Dr Matthew Sadlier presented a talk at the Irish Medical Organisation AGM entitled “Antidepressants – a Modern Epidemic”. The title was chosen to attract an audience.
He also discusses the subject with Mary Wilson, on DriveTime, RTE Radio.
24% (390,000) of 1.6 million medical card holders in Ireland are on antidepressants and the proportion is rising and there is no data on the rest of the 3 million population. But it is estimated that 10-12% of the total population is on antidepressants without any evidence to support this. Now 10-12% of the population of 4.6 million would be 460,000 – 552,000. If we take away the 390,00 medical card holders known to be on the drugs that leaves, 70,000 – 162,000 on antidepressants, a rate of just 2-5 % of the remaining population of 3 million. Is this really likely to be the case?
And yet the headline in the Irish Times read
“Ten per cent of Irish adults are being prescribed antidepressants”
The Irish Independent similarly reports “Among the adult population as a whole between 10pc-12pc are taking antidepressants” as if it is a statement of fact. And worse it also reports that Dr Matthew Sadlier said “Antidepressants allow the brain to grow and adapt”. I wonder what evidence he provided to support this statement if indeed it was what he said.
Perhaps the prescribing of antidepressants has simply replaced the prescribing of benzodiazepines in Ireland.
Of course the number of patients taking antidepressants is only one part of the problem, how long they have been taking them for and whether or not they can get off the drugs, is the other. The drugs are said to be effective but for how long and what evidence is there for safety beyond short term use? These are surely questions that need to be addressed in Ireland just as elsewhere.
Dr Sadlier uses the Scottish Government review of antidepressant prescribing in 2008 as supporting evidence for appropriateness of prescribing. He does not seem to realise that the prescribing rate here in Scotland is now about 16% and rising year on year, and is even higher for the adult population. In 2014/15 approximately 3 million items were dispensed to patients from areas of highest deprivation and approximately 2.5 million to those in areas of less deprivation, as measured by the Scottish Index of Multiple Deprivation.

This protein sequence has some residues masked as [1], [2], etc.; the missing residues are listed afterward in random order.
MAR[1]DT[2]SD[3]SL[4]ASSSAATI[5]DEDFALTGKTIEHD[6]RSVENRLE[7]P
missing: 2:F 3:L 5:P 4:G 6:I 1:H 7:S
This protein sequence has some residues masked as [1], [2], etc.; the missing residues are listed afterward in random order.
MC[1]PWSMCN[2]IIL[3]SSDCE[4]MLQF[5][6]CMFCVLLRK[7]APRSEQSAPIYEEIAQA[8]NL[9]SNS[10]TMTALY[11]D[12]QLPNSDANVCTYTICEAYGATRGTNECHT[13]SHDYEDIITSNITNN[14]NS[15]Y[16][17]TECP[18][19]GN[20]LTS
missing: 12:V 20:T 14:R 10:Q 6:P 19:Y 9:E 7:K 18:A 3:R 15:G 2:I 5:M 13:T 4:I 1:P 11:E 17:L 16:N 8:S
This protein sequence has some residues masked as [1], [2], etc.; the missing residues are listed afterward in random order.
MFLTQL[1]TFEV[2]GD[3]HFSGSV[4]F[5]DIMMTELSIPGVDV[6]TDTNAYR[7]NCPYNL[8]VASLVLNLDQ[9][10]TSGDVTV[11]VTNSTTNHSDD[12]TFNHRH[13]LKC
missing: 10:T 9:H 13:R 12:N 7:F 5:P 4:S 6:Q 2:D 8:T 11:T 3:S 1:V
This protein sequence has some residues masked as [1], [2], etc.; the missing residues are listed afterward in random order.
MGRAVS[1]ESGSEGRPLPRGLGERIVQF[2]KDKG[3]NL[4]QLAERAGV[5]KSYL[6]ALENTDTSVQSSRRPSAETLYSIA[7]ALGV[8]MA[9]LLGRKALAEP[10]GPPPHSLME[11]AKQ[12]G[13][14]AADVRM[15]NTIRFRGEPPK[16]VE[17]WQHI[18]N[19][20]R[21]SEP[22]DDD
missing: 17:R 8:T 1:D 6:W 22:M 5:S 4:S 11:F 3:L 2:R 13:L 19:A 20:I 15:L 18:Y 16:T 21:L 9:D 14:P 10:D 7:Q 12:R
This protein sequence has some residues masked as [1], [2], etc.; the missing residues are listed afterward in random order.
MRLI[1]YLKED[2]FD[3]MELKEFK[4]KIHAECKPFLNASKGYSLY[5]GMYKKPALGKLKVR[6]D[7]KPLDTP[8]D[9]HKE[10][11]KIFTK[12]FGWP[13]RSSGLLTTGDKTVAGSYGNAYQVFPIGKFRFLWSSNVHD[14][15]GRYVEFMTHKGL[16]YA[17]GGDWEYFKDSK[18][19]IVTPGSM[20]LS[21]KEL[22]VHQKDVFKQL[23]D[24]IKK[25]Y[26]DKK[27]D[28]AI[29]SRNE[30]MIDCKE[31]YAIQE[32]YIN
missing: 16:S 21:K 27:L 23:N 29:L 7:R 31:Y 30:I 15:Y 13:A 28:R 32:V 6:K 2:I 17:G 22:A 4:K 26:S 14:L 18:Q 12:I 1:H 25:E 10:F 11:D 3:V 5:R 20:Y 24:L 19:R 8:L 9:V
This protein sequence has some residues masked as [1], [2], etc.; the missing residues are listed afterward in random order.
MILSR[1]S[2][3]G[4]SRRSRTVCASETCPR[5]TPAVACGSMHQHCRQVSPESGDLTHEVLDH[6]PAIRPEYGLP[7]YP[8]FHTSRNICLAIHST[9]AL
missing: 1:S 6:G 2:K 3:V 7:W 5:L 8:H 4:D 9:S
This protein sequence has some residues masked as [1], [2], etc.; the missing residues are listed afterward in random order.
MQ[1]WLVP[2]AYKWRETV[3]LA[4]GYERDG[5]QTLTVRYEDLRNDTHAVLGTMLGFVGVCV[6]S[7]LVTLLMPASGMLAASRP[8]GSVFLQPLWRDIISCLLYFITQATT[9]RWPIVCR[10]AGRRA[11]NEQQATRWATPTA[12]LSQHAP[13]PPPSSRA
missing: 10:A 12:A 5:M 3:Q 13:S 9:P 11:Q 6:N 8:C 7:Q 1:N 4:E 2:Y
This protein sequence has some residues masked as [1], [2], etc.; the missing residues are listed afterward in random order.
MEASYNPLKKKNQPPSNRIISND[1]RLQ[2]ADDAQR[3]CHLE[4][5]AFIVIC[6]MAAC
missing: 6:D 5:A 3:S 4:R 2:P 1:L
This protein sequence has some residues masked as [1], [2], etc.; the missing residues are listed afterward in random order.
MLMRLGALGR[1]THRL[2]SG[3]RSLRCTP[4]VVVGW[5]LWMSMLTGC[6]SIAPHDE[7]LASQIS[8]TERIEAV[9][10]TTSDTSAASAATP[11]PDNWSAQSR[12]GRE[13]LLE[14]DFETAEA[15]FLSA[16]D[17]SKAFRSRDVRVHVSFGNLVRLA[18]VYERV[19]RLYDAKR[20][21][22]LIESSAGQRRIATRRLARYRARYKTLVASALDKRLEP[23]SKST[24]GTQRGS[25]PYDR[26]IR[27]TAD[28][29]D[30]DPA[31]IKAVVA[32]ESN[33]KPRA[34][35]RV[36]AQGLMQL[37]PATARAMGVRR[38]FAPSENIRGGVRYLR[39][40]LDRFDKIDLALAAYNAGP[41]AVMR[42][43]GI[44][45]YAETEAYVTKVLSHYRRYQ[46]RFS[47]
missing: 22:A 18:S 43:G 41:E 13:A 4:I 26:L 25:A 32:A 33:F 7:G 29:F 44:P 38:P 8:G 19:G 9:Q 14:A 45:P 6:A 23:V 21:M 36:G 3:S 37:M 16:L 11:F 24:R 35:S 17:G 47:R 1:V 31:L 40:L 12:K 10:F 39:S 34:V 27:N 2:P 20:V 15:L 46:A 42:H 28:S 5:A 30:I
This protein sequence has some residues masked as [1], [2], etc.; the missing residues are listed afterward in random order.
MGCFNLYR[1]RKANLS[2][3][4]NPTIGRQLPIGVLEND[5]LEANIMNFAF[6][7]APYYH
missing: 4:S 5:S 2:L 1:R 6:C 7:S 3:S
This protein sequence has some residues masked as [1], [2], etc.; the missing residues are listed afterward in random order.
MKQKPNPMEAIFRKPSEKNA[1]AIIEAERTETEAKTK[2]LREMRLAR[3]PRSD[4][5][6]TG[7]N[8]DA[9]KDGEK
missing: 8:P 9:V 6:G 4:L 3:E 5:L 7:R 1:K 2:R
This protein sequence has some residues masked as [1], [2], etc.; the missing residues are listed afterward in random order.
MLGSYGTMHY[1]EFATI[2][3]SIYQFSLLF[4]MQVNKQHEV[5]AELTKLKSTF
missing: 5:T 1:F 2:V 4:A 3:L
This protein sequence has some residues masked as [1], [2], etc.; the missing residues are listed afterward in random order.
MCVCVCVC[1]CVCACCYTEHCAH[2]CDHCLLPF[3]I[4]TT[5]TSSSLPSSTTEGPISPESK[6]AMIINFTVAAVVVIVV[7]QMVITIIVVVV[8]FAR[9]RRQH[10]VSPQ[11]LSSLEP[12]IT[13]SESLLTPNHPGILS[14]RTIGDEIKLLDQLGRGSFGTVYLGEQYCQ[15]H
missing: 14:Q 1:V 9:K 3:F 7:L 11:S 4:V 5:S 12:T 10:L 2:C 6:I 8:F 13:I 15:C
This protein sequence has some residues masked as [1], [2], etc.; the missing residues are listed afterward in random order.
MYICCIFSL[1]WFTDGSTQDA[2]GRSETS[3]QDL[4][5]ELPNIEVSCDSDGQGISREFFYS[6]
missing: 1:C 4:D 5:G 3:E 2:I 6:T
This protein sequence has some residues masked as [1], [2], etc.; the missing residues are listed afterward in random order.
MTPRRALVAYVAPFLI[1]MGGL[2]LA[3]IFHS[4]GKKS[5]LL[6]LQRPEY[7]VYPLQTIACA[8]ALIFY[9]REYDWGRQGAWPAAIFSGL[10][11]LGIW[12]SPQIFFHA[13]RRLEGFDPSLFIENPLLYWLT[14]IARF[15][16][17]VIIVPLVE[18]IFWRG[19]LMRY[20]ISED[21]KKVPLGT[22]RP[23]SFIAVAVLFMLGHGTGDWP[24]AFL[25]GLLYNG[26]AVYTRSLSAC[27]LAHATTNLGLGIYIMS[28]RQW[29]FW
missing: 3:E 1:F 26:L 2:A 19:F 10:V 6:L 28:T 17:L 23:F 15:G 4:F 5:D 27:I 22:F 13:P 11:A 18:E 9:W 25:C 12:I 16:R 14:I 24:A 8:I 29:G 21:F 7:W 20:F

He does not mention the ongoing campaign in Scotland and the rest of the UK on prescribed drug dependence, withdrawal or iatrogenic harm. Nor will he be aware that the Scottish Government, when responding to a FOI request, was unable to provide any documentation associated with that review in 2008.
He has clearly not read the many harrowing accounts of prescription drug damage submitted by affected patients or the many expert opinions also submitted highlighting the many problems associated with antidepressants. He will also be unaware that the Minister for Mental Health, Maureen Watt and Government Adviser, Dr John Mitchell, psychiatrist gave a very poor performance at the meeting of the Public Petitions Committee held on 18 January 2018. See petitioner’s response.
He did not mention on radio the year long review of prescribed drug dependence announced by Public Health England or the ongoing research into antidepressant withdrawal by Southampton University.
Nor did he mention that two complaints (to RCPsych and GMC) have been made re recent conduct and misleading information put into the public domain about antidepressants and antidepressant withdrawal by Profs Wendy Burn and David Baldwin of Royal College of Psychiatry.
I wonder if Dr Sadlier addressed any of these extremely important developments in his talk to the Irish Medical Organisation.